RacineCoopsSt-OngeEtAl2014

Référence

Racine, E.B., Coops, N.C., St-Onge, B. and Begin, J. (2014) Estimating forest stand age from LiDAR-derived predictors and nearest neighbor imputation. Forest Science, 60(1):128-136. (Scopus )

Résumé

Within the managed boreal forest of Quebec (Canada), there is a need to ensure the maintenance of age diversity across the forest resource, and, as a result, forest age has become an important variable in forest management plans. Forest age is a major driver of stand height, with site factors such as climate, water, and light availability, modifying height based on local conditions. The link between stand age and height is used to evaluate the site index, a commonly used measure of productivity, which is the basis of many forest management decisions. Stand age is extremely costly and laborious to measure in situ and, as a result, new technologies are required to provide added predictive power, such as light detection and ranging (LiDAR) which can provide insights into forest structure and site characteristics. In this article, we examined the utility of airborne LiDAR data to estimate stand age across 158 sample plots within a naturally regenerated boreal forest in Quebec, Eastern Canada. A suite of forest structure (height, first return penetration rate, and corresponding Weibull distribution parameters) and site attributes (elevation, slope, aspect, solar radiation, wetness index, catchment area, and flow path length) was derived from the LiDAR data. The k-nearest neighbor approach allowed imputation of stand age across the forest area, as well as providing key information on the predictive power of LiDAR metrics for estimating age in this forest region. Results indicate that LiDAR-derived predictors can estimate age well (R2 = 0.83, root mean square error [RMSE] = 19%) with a predicted error of less than 10 years. Estimations using only forest structure variables were lower (R2 = 0.74, RMSE = 22%). The most important forest structural predictors were stand height and Weibull crown shape parameters. Site predictors, in contrast, which had less predictive power, included elevation, slope, and catchment area with low to moderate importance. © 2014 Society of American Foresters.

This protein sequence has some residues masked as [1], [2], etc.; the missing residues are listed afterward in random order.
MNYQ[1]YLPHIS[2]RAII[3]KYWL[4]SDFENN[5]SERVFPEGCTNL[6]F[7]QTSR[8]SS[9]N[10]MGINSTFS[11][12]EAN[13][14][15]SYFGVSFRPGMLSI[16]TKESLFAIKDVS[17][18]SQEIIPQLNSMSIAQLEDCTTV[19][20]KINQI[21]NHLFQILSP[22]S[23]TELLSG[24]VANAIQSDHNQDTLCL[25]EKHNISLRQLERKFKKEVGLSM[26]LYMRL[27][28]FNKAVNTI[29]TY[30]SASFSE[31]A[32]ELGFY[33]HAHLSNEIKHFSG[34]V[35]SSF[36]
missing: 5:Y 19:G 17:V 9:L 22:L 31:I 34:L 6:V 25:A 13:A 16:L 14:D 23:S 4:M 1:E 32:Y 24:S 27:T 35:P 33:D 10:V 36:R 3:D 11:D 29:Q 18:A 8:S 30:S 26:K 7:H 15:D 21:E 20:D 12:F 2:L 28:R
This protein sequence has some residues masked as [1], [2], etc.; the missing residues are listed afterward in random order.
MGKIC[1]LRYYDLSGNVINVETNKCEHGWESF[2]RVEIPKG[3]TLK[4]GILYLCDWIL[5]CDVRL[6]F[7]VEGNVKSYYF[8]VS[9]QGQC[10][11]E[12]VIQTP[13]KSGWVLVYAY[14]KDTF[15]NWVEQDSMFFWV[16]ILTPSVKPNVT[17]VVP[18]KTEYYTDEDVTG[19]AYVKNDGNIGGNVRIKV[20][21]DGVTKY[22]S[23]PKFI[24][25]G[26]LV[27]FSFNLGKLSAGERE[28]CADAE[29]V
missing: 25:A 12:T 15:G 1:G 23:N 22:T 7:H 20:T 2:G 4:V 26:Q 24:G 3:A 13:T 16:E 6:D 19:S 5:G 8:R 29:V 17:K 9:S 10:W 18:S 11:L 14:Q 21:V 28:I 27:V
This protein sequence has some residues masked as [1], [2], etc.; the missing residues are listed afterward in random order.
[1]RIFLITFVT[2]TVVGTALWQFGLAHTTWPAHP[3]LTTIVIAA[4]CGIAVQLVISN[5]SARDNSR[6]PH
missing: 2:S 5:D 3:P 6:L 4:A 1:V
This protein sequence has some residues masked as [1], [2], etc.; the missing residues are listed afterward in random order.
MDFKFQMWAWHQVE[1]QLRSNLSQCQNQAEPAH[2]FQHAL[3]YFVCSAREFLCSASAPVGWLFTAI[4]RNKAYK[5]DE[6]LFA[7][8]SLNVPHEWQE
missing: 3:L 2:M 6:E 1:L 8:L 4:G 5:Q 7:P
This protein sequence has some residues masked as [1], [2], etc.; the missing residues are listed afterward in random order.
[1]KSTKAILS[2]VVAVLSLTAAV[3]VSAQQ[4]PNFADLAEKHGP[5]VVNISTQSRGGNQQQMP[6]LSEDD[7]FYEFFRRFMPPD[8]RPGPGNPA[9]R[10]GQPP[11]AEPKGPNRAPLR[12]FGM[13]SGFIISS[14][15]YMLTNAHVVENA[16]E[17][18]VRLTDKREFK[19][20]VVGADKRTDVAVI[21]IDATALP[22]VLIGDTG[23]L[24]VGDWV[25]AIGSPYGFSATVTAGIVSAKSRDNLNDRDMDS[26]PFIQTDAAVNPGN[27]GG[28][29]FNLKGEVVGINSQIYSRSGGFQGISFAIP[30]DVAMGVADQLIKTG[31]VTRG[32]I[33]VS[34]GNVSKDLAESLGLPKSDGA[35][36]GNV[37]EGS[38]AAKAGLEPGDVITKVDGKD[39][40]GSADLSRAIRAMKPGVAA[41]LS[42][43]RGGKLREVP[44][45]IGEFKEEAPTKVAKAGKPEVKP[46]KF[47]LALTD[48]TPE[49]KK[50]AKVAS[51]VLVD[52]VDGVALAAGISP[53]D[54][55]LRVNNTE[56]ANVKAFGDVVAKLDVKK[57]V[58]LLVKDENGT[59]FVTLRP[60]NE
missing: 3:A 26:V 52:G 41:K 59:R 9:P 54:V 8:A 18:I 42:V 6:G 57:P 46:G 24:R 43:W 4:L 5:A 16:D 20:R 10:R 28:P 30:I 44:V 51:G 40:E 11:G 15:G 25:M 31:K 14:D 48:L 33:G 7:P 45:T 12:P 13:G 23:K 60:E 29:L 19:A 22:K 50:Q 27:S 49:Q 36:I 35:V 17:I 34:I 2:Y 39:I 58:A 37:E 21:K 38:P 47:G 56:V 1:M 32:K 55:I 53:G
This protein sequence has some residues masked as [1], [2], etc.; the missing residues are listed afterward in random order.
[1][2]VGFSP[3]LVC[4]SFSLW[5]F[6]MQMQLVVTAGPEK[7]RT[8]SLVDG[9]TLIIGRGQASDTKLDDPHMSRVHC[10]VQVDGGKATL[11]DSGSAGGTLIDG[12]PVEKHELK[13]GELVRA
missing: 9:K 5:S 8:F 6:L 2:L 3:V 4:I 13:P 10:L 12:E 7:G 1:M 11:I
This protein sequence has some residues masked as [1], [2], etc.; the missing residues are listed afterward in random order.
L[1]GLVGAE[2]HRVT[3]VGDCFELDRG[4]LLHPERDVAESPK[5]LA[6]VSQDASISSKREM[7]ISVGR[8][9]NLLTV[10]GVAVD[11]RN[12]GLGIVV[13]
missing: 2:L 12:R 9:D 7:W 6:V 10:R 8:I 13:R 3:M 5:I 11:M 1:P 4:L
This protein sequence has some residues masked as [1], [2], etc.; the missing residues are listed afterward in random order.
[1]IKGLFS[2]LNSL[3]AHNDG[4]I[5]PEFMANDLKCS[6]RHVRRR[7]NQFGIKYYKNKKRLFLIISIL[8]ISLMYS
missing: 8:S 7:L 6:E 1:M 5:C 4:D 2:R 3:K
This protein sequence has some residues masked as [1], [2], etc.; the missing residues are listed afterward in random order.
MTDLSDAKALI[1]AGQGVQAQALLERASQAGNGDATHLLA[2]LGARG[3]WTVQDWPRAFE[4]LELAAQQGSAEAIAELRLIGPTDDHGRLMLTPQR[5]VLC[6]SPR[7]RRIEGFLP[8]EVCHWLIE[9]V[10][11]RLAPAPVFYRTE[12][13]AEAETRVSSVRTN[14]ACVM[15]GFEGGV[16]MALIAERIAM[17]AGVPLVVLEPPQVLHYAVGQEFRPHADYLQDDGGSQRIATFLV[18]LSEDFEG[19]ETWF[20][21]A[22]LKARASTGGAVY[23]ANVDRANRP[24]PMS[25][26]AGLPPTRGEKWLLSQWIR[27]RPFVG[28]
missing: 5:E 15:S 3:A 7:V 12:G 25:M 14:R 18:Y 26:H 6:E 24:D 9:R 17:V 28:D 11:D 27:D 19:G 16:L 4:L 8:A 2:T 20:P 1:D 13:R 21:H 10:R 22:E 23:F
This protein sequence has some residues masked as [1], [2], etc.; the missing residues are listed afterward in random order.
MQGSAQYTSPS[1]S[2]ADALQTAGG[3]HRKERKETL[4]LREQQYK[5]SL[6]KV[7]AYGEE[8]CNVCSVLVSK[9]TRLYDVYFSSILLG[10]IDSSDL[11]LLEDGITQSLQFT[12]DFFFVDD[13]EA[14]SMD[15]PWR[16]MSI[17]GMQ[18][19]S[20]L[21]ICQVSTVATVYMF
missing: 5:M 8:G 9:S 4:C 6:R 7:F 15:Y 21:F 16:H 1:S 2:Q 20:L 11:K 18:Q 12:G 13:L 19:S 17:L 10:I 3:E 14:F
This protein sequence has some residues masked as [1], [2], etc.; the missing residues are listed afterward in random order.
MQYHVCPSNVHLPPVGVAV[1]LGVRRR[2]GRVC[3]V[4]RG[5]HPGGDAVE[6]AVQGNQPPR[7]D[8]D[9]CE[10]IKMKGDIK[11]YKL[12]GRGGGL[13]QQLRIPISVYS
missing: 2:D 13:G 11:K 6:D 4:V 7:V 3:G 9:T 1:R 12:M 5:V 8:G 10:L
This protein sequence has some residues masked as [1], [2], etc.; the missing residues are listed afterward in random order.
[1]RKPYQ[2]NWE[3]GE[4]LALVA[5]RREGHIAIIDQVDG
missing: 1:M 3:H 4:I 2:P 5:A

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@ARTICLE { RacineCoopsSt-OngeEtAl2014,
    AUTHOR = { Racine, E.B. and Coops, N.C. and St-Onge, B. and Begin, J. },
    TITLE = { Estimating forest stand age from LiDAR-derived predictors and nearest neighbor imputation },
    JOURNAL = { Forest Science },
    YEAR = { 2014 },
    VOLUME = { 60 },
    PAGES = { 128-136 },
    NUMBER = { 1 },
    ABSTRACT = { Within the managed boreal forest of Quebec (Canada), there is a need to ensure the maintenance of age diversity across the forest resource, and, as a result, forest age has become an important variable in forest management plans. Forest age is a major driver of stand height, with site factors such as climate, water, and light availability, modifying height based on local conditions. The link between stand age and height is used to evaluate the site index, a commonly used measure of productivity, which is the basis of many forest management decisions. Stand age is extremely costly and laborious to measure in situ and, as a result, new technologies are required to provide added predictive power, such as light detection and ranging (LiDAR) which can provide insights into forest structure and site characteristics. In this article, we examined the utility of airborne LiDAR data to estimate stand age across 158 sample plots within a naturally regenerated boreal forest in Quebec, Eastern Canada. A suite of forest structure (height, first return penetration rate, and corresponding Weibull distribution parameters) and site attributes (elevation, slope, aspect, solar radiation, wetness index, catchment area, and flow path length) was derived from the LiDAR data. The k-nearest neighbor approach allowed imputation of stand age across the forest area, as well as providing key information on the predictive power of LiDAR metrics for estimating age in this forest region. Results indicate that LiDAR-derived predictors can estimate age well (R2 = 0.83, root mean square error [RMSE] = 19%) with a predicted error of less than 10 years. Estimations using only forest structure variables were lower (R2 = 0.74, RMSE = 22%). The most important forest structural predictors were stand height and Weibull crown shape parameters. Site predictors, in contrast, which had less predictive power, included elevation, slope, and catchment area with low to moderate importance. © 2014 Society of American Foresters. },
    ADDRESS = { Université Laval, Canada },
    COMMENT = { Export Date: 20 February 2014 Source: Scopus },
    KEYWORDS = { Boreal forest, Forest structure, K-NN imputation, LiDAR remote sensing, Random forest },
    OWNER = { Luc },
    TIMESTAMP = { 2014.02.20 },
    URL = { http://www.scopus.com/inward/record.url?eid=2-s2.0-84893369892&partnerID=40&md5=e69f44ff5e3a85ff0bdc68fe8392ed61 },
}

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